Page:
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  • 16 Nov 2021 2:13 AM | Anonymous member (Administrator)

    Download our full wrap of the two-week COP26 negotiations now!

  • 13 Nov 2021 9:41 PM | Anonymous member (Administrator)

    GLASGOW, 13 November - World leaders today adopted the Glasgow Climate Pact, a package of decisions at COP26 in Glasgow that includes completion of the carbon market elements of the Paris Rulebook. The guidance for Article 6 sets up a new structure for carbon markets to work in the service of the Paris Agreement goals.

    The decisions provide clear accounting guidance for emissions trades between countries, and launch a new crediting mechanism that will give market access to all countries interested in attracting green investment through the global carbon market. Other forms of non-market approaches are also encouraged, with the creation of a new Glasgow Committee on Non-Market Approaches to begin work in 2022.

    “This is a solid and ambitious outcome, because it establishes an integrity framework to support the expansion of carbon markets to help governments and businesses deliver higher climate ambitions,” says Dirk Forrister, IETA CEO.

    “It will now be up to the private sector to channel green investment using these new market structures and accelerate the race to net zero.”

    On the key political issues on Article 6, negotiators made a series of compromises:

    • Corresponding adjustments will ensure no double-counting of units in both Article 6.2 and Article 6.4 mechanisms. IETA supports this decision because it assures integrity in the accounting system for the markets and mechanisms advanced in Article 6. 
    • Certified Emission Reductions produced between 2013–20 may be used against countries’ first Nationally Determined Contributions. While this may not be the most ambitious outcome, it allows the carryover of a limited supply of pre-2020 units. IETA believes this will maintain the flow of finance to developing nations until the new mechanism is up and running.
    • To assure an overall mitigation in global emissions from the Article 6.4 mechanism, a 2% discount will be cancelled from issuances from that mechanism. However, this factor was not applied to Article 6.2 market linkages.
    • On the Share of Proceeds (SoP) for adaptation, negotiators agreed on a rate of 5% to be taken from issuances in the new Article 6.4 emissions crediting programme, but no fixed rate will apply to Article 6.2 transactions. Instead, countries using Article 6.2 are encouraged to contribute voluntarily to the Adaptation Fund.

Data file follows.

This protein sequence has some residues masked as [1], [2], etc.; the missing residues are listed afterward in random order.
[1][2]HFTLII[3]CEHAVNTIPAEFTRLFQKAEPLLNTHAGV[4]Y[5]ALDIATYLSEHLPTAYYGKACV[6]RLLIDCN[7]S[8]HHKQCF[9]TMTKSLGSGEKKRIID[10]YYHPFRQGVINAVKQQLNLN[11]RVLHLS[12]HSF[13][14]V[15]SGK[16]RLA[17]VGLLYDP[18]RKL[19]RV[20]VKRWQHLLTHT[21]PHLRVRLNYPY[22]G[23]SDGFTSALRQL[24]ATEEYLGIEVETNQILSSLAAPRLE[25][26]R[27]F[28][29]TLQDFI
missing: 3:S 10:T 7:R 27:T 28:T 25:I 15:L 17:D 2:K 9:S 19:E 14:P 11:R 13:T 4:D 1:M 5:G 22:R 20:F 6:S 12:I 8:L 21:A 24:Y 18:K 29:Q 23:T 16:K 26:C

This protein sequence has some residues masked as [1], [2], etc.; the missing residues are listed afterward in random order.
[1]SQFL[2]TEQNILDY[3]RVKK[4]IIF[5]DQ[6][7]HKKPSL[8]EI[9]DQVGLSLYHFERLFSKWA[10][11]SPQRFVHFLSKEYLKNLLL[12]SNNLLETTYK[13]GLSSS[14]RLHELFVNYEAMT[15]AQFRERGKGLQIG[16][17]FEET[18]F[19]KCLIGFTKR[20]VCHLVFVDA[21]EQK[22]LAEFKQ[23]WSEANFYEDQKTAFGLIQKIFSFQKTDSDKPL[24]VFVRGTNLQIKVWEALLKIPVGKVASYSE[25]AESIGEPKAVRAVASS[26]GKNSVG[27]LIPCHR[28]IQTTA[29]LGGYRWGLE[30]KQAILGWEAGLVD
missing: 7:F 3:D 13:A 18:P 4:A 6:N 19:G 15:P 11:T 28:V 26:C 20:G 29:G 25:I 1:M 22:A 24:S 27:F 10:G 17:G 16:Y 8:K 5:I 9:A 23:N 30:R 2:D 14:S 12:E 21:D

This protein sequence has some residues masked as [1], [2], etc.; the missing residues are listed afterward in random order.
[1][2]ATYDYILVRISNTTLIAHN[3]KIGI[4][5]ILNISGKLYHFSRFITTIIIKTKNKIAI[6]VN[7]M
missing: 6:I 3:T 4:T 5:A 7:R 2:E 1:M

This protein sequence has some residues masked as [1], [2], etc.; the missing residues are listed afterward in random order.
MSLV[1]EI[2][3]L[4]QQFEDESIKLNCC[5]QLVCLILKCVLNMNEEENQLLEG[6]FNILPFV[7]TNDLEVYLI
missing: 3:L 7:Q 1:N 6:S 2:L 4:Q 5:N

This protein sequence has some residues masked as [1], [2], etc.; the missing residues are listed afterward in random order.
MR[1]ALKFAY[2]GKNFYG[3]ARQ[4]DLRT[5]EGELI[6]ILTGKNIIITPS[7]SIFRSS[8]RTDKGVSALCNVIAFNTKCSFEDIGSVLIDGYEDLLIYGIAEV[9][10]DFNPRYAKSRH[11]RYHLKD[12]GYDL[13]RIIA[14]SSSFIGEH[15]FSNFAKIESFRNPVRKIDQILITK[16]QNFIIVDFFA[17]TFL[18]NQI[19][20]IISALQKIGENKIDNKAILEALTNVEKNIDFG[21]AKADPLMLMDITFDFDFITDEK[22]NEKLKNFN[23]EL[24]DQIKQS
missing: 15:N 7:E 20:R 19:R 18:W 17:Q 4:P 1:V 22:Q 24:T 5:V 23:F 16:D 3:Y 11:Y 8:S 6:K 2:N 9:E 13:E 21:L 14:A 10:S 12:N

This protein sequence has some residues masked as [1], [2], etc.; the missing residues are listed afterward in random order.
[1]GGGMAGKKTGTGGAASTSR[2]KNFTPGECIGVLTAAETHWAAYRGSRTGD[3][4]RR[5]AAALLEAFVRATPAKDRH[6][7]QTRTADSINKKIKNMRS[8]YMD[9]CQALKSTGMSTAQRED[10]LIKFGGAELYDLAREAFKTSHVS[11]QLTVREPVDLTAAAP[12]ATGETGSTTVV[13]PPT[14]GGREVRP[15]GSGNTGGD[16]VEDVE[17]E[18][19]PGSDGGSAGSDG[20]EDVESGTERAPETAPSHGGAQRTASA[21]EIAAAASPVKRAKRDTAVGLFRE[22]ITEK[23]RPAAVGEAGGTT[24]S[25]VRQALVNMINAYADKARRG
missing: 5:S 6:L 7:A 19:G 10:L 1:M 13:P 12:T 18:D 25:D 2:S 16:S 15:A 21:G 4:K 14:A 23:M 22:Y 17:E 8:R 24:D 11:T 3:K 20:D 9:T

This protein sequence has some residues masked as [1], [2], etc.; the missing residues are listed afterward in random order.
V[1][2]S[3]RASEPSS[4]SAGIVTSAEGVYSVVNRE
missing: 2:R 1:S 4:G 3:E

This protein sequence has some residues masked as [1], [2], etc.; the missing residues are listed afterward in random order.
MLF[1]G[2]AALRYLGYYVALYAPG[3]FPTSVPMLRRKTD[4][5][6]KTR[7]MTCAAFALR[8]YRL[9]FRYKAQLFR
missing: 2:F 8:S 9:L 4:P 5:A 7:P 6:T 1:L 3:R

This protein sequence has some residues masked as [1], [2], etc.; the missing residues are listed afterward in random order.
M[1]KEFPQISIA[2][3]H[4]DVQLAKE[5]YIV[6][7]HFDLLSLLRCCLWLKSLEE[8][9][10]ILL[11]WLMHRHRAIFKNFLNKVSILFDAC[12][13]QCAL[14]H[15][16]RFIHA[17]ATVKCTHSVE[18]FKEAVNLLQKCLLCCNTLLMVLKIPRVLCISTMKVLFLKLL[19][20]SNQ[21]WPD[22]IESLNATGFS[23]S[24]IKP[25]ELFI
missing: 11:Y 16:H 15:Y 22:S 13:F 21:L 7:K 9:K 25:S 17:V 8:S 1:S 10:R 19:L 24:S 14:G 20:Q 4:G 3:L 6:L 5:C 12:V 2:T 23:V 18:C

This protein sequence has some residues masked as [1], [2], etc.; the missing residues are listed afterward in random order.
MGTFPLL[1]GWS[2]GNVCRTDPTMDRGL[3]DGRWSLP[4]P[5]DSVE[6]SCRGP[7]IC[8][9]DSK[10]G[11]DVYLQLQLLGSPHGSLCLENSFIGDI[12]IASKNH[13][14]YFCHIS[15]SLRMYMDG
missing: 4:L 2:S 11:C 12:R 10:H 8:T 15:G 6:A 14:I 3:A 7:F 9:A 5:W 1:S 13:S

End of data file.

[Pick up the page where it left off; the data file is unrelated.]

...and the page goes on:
IETA congratulates the UK Presidency and the Article 6 negotiators for such a significant success in Glasgow. In the lead-up to COP26, carbon markets surged in many jurisdictions, as businesses contemplated the enhanced ambitions of many countries. This included growth in every carbon market in 2021, with a near doubling of voluntary market transactions and the launch of China’s national ETS. Markets in Europe, California, Quebec, New Zealand, Australia and RGGI have seen record prices in the past month.

    “Now we’re committed to build on the success of Glasgow,” says Andrea Bonzanni, IETA’s International Policy Director. “We look forward to working with countries to develop national strategies and policy frameworks for how to use Article 6 to further their climate ambitions – and to make new carbon market systems grow even stronger in pursuit of the Paris goals.”


  • 12 Nov 2021 12:23 AM | Anonymous member (Administrator)

    There was a bit of a breakthrough in the talks on Article 6.4 today, as Brazil signalled that it is willing to compromise on the issue of corresponding adjustments.

    For a long time, Brazil has argued that host countries should not have to make corresponding adjustments for reductions made outside the scope of an NDC that are sold abroad. 

    However, we understand that last night Brazil acknowledged that if an Article 6.4 unit is authorised for transfer, a host country should make corresponding adjustments. 

    We believe this is significant because it means that there is no longer an issue of whether reductions are made inside or outside the scope of an NDC.

    We think this rule would also apply to reductions that are transferred for voluntary use, as long as the buying party wishes to transfer the reductions abroad. If, however, the buyer merely wished to claim the reduction, they could leave it in the host country registry and so no corresponding adjustment would apply.

    There is also some language dealing with how to account for transfers for “other international mitigation purposes”, which we believe refers to markets such as CORSIA and potentially a future market for shipping via the IMO. But it may also refer to the voluntary carbon market, though we believe there is no consensus on this interpretation at the moment.

    We know that neither India or China has so far agreed to this new Brazilian position, and therefore more work is needed. But this morning’s text also included options that would allow no corresponding adjustments to apply until 2025 or 2030, and this suggests to us that China and India are prepared to compromise.

    Our team is optimistic that this breakthrough in Article 6.4 may generate the momentum needed to stretch to agreement on the other main issues in Article 6: the Share of Proceeds in Article 6.2 and the CDM transition in Article 6.4.

    On the Share of Proceeds, we hear that Parties are developing alternative proposals that may mean that a levy for adaptation funding may not be required from Article 6.2 transfers. 

    There's a growing recognition that generating adaptation finance from Article 6.2 could be problematic, given all the various types of activities that could be covered by this mechanism; applying a share of proceeds would probably be administratively quite difficult.